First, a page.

The disease-causing genes in the bacterium that causes cholera are on one particular chromosome, or portion of the bacteria's DNA. Sometimes these genes are transferred from the bacteria to other organisms. When this happens, the organism that receives the piece of DNA from the cholera-causing bacteria goes on to cause disease.
A variety of bacteria exchange genes this way. It can happen through direct physical contact between organisms, uptake of free DNA, or when certain viruses, called bacteriophages, carry genetic material from one organism to another.
In addition to making some bacteria virulent, genetic transfer can also help spread drug resistance genes from one organism to another.
Cholera is a diarrheal disease caused by the bacterium Vibrio cholerae. It is almost always transmitted by water or food that has been contaminated by human waste. Surface water and water from shallow wells are common sources of infection, where bathing or washing cooking utensils in contaminated water can also transmit cholera. Foods such as cooked grains that are allowed to sit at or above room temperature for several hours can also be an excellent breeding environment. Raw or undercooked shellfish and raw fruits and vegetables can also transmit the bacterium.
People with infections but no symptoms can carry the disease from place to place causing it to spread, although person-to-person contact is not a significant mode of transmission.
Positive diagnosis of cholera requires identification of the bacteria from stool specimens. Fortunately, cholera can be successfully treated by rapid oral or intravenous fluid and electrolyte replacement. Antibiotic therapy can shorten the duration of the disease but does not affect the severity of an attack.
Areas without a safe water supply and good sanitation are at most risk for epidemic cholera. The key to preventing its spread is limiting the growth and survival of the organism that causes it. Outbreaks can be minimized by educating the public about food and water safety, the importance of hand-washing, and the need to use toilets. When an epidemic of cholera occurs, however, total cases and deaths can be reduced by early detection and rapid initiation of treatment and control methods. Cholera epidemics are unpredictable and may recur in either the rainy or dry season. Fortunately, immunity gained from having an infection before protects a person against cholera reinfection.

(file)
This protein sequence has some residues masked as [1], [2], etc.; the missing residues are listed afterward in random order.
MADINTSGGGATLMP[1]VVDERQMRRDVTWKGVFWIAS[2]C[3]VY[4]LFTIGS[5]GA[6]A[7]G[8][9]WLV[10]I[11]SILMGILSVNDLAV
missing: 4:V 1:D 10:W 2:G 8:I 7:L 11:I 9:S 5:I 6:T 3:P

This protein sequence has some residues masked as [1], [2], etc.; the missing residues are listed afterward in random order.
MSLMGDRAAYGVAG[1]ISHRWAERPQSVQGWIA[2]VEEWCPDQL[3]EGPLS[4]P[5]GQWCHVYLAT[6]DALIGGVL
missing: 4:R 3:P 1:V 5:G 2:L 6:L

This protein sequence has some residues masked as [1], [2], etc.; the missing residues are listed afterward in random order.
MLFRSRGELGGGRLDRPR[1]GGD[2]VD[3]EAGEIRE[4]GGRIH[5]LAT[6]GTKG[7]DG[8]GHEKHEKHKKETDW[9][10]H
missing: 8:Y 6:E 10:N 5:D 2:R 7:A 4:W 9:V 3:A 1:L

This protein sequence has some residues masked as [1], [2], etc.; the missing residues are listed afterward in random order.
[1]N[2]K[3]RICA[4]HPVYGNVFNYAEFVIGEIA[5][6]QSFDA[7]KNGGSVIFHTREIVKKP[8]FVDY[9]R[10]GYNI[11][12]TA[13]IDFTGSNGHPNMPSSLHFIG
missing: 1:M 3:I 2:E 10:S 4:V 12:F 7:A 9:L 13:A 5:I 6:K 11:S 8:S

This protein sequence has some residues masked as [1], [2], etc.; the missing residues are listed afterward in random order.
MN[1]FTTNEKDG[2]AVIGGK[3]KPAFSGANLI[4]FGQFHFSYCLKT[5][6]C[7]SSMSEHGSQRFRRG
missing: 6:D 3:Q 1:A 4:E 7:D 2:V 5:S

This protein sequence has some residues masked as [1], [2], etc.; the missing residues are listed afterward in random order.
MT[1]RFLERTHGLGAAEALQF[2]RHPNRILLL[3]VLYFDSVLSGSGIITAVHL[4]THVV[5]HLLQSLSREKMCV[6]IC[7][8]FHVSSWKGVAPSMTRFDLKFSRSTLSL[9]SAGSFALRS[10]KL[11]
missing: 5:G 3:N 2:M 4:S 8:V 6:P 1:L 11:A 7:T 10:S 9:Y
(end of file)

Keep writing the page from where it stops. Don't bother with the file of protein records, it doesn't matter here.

The cholera bacterium grows poorly in an acidic environment, so people taking antacids or other products to reduce stomach acid are more susceptible.
The only cholera vaccine available now gives partial protection for only three to six months—it does not provide long-term protection like other vaccines. For that reason, it is not recommended to prevent or control cholera outbreaks because it may give a false sense of security to those vaccinated and to public health authorities, who may then forgo implementing more effective measures.
There are two oral vaccines with few side effects that are given outside the United States. These vaccines provide 60 to 100 percent protection against major outbreak strains for at least six months.